Amazon

Is Amazon a monopoly? The question drives to the heart of the e-tail giant’s latest legal quandary, an antitrust lawsuit brought by Washington, D.C., attorney general Karl Racine, revealed Tuesday.

The complaint accuses Amazon of breaking antitrust law, putting third-party merchants under agreements that prohibit them from selling products at better prices in outside platforms. That ultimately raises retail prices with “an artificially high price floor,” according to a statement, which dampens competition, harms consumers and sellers and stifles innovation and choice.

“Amazon has used its dominant position in the online retail market to win at all costs,” Racine said in a statement. “It maximizes its profits at the expense of third-party sellers and consumers, while harming competition.”

Characterizing the situation as illegal and unfair, Racine wants to end the practice and put Amazon on the hook for damages and penalties. It also opens the door for a break-up of the company or some of its operations through so-called “structural relief.”

When reached for comment, Amazon took aim at the fundamental premise of the lawsuit.

“The D.C. attorney general has it exactly backward — sellers set their own prices for the products they offer in our store. Amazon takes pride in the fact that we offer low prices across the broadest selection, and like any store we reserve the right not to highlight offers to customers that are not priced competitively,” a spokesperson said in a statement provided to WWD.

And, the person added, “The relief the AG seeks would force Amazon to feature higher prices to customers, oddly going against core objectives of antitrust law.”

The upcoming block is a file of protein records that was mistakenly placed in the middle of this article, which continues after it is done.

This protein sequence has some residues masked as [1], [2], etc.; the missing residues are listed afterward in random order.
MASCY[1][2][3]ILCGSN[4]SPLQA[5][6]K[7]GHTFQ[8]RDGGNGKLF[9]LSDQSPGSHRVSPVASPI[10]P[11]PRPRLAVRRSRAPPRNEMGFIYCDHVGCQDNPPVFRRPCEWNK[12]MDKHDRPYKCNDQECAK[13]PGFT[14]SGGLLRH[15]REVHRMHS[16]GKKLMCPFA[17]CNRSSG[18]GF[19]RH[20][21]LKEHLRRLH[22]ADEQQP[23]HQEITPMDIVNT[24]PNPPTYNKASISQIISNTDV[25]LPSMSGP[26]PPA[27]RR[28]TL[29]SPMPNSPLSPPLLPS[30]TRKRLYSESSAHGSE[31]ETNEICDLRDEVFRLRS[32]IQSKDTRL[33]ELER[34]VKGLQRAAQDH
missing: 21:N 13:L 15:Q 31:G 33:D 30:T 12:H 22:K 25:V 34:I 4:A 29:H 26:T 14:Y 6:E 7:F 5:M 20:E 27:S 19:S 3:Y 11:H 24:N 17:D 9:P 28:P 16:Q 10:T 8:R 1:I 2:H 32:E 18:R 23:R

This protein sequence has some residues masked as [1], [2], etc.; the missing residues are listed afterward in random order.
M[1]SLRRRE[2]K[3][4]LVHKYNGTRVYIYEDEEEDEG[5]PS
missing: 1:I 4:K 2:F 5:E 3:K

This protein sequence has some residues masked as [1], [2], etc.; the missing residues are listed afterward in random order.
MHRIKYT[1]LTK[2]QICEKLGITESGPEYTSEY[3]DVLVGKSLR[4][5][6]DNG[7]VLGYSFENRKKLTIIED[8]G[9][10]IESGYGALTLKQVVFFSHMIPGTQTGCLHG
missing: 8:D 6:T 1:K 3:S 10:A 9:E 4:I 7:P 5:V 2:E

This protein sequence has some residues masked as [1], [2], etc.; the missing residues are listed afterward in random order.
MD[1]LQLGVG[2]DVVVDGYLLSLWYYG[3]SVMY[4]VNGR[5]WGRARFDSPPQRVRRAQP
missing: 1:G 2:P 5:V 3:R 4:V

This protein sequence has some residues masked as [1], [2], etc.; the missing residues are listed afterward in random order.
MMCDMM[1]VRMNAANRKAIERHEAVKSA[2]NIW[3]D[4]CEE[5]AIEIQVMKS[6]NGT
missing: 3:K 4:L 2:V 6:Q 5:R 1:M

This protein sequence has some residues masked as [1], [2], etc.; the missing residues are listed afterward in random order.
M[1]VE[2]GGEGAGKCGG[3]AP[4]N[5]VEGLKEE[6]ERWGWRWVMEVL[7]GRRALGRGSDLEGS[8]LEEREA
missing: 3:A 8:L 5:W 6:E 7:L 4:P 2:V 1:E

Amazon requires sellers to conform to its business solutions agreement which, until two years ago, included a “price parity provision” — a clause that barred merchants from selling their goods for less money in rival e-commerce marketplaces.

The company pulled the clause in 2019, but that didn’t spare the business from regulators’ intensifying scrutiny over potential anticompetitive behavior. Chief executive officer Jeff Bezos landed in front of Congress for the first time last year to face an array of pointed questions — from how the marketplace operates to whether the company uses seller data or otherwise tilts policies to gain an unfair advantage.

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Amazon chief Jeff Bezos videoconferencing into a key House antitrust hearing in July 2020. 

It may not have helped that Amazon didn’t actually kill the clause, but rather, according to the case, swapped it for an equally anticompetitive “fair pricing policy” that levies sanctions on merchants who offer their products in other online marketplaces for less.

In public comments, Racine said the maneuver amounts to a “bait and switch” intended to turn down the heat from Congress.

The suit is just the latest in a string of antitrust cases targeted tech companies, which have also snared Google and Facebook. Meanwhile, this week, Apple has been facing down a courtroom drama brought on by Epic Games, which sued the iPhone giant over its alleged monopolistic approach to its App Store and payments services.